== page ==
Lesson Plan:

Gram I Am

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Grade
Subject
Standards
July 22, 2015
by Josephine Alston

Learning Objectives

Students will be able to measure and estimate the masses of small objects in terms of grams and kilograms.

Lesson

Introduction (10 minutes)

  • Explain to the class that a gram is a metric unit of measurement that you can use to measure the mass, or weight, of an object.
  • List some things that are usually measured in grams. Great examples are baking ingredients like sugar and flour.
  • Ask students to share any times they've noticed the weight of an object recorded in grams.

Explicit Instruction/Teacher Modeling (10 minutes)

  • Show the class a balance scale, and let them know that this type of scale is used to measure the mass of small items.
  • Write "grams (g)" and "kilograms (kg)" on the board. Explain that these will be the units of measurement involved in the upcoming activity. One gram weighs about as much as one large paper clip, and one kilogram (which is equal to 1,000 grams and roughly equal to 2.2 pounds) weighs about as much as 1,000 large paper clips.

Guided Practice/Interactive Modeling (20 minutes)

  • Place the gram weight or paper clip onto one of the pans.
  • Ask a student to locate a classroom item that she believes weighs more than one gram. Have her place the item onto the other pan.
  • Explain that the heavier item will make its pan drop lower. Record how heavy the student's item is relative to one gram (less than, equal to, or more than) on the board. (This will be the first entry in a list of records, so make sure to leave plenty of space below it.)
  • Replace the student's item with a penny and record the results.
  • Pause for a few minutes to have a class discussion about the results thus far.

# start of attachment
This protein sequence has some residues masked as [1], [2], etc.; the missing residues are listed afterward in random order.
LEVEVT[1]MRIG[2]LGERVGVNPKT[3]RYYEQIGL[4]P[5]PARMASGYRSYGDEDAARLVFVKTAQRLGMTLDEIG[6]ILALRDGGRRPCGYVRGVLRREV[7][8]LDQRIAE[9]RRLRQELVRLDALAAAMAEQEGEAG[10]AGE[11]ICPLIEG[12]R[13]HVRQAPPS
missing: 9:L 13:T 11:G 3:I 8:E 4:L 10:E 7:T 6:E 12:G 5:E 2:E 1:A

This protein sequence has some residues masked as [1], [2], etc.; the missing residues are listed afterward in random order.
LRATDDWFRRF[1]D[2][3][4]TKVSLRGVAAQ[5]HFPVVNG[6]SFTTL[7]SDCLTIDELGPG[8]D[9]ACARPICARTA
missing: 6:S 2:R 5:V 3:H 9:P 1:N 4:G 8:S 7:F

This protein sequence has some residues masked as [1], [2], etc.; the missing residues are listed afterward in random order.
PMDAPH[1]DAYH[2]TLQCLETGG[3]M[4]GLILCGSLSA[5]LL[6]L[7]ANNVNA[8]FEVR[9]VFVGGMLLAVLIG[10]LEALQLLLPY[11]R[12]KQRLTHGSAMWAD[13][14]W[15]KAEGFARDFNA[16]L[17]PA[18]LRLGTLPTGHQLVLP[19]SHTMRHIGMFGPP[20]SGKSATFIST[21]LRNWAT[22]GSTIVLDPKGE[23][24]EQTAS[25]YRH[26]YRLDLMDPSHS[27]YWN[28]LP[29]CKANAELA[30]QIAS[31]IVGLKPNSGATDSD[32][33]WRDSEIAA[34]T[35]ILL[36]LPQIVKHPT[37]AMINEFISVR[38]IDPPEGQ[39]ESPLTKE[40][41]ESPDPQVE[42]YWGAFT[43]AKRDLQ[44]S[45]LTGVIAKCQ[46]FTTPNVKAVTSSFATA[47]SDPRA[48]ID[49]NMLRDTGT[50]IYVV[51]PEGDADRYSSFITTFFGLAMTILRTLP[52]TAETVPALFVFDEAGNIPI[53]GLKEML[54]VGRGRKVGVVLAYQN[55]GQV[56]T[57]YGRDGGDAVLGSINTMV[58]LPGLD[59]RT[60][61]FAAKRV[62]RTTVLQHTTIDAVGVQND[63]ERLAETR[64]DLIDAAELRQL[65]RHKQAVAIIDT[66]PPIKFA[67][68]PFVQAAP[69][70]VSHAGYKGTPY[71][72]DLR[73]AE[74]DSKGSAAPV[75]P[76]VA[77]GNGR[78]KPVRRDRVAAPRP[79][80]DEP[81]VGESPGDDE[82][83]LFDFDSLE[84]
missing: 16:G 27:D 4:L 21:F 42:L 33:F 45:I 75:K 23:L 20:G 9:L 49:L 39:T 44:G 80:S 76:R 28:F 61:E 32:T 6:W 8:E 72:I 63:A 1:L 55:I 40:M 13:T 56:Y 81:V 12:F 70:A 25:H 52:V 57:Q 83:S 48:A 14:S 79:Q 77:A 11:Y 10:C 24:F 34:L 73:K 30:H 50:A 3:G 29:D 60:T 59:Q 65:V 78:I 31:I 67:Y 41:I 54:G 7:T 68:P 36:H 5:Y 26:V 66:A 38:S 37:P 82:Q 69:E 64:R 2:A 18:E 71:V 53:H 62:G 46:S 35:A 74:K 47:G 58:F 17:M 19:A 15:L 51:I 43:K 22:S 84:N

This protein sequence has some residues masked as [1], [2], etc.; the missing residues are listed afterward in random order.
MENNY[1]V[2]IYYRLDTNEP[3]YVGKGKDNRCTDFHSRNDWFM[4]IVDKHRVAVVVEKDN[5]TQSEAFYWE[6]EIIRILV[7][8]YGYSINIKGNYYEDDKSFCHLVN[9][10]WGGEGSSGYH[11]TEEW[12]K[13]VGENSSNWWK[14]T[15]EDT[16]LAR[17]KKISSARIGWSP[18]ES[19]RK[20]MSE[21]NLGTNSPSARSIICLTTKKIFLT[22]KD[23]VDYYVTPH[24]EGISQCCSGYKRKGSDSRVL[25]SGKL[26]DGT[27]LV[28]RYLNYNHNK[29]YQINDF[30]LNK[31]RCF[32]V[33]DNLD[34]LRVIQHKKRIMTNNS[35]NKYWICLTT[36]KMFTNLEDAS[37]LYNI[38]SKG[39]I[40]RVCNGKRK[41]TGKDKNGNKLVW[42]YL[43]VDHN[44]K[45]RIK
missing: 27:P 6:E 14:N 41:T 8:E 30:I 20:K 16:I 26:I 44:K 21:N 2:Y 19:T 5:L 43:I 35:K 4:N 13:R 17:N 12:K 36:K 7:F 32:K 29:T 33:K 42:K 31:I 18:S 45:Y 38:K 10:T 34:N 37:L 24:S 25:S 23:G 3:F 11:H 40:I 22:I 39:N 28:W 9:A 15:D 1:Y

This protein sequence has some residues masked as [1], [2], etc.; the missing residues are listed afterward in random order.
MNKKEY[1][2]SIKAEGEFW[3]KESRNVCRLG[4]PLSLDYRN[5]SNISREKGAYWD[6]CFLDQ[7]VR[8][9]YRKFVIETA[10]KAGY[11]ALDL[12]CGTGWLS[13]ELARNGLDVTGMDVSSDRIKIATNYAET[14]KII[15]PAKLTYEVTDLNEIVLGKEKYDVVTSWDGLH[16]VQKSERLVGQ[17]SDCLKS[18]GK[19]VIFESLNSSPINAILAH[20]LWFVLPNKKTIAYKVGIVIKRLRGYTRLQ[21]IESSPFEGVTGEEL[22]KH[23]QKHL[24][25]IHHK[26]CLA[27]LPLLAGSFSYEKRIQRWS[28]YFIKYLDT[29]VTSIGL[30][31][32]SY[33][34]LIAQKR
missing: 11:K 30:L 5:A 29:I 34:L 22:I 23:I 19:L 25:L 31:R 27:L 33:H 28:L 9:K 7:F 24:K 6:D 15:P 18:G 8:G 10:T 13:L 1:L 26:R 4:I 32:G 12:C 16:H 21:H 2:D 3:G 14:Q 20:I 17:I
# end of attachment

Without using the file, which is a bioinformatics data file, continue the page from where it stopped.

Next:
• Replace the gram weight with the kilogram weight.
  • Ask a different student to locate an item that seems heavier than one kilogram. Have her replace the penny with it, then record the results.

Independent Working Time (50 minutes)

  • Organize students into groups of three or four.
  • Have each group decide on roles for its members: 1-2 students will locate 4 items that they believe weigh about one gram; one student will use a scale to compare the items to a gram weight; one student will record the results of each comparison.
  • Before starting the exercise, distribute a scale, gram weight, pencil, and piece of lined paper to each group. Have each record-keeper make a three-columned chart labeled "Less Than," "Equal To," and "More Than" on the sheet of paper. Each item the group examines will be placed into one of the columns based on its weight. For example, a marker would go into the "more than" column because it weighs more than one gram.
  • Give students 10 minutes to find, weigh, and record the comparison results for each item.

Extend

Differentiation

  • Enrichment: Have advanced groups make "Actual Weight" charts on the back of their sheets. They can also find and record the weights of their items by comparing them to multiple gram weights.
  • Support: Work with struggling students to guide them towards items you believe will result in a measurement of one gram.

Review

Assessment (10 minutes)

  • Monitor students over the course of the exercise.
  • Collect the charts once students are done working and review them later to assess your students' comprehension of the topic.

Review and Closing (10 minutes)

  • Have students regroup.
  • Review the definitions of gram and kilogram.
  • Allow students to ask questions and give comments about the lesson.

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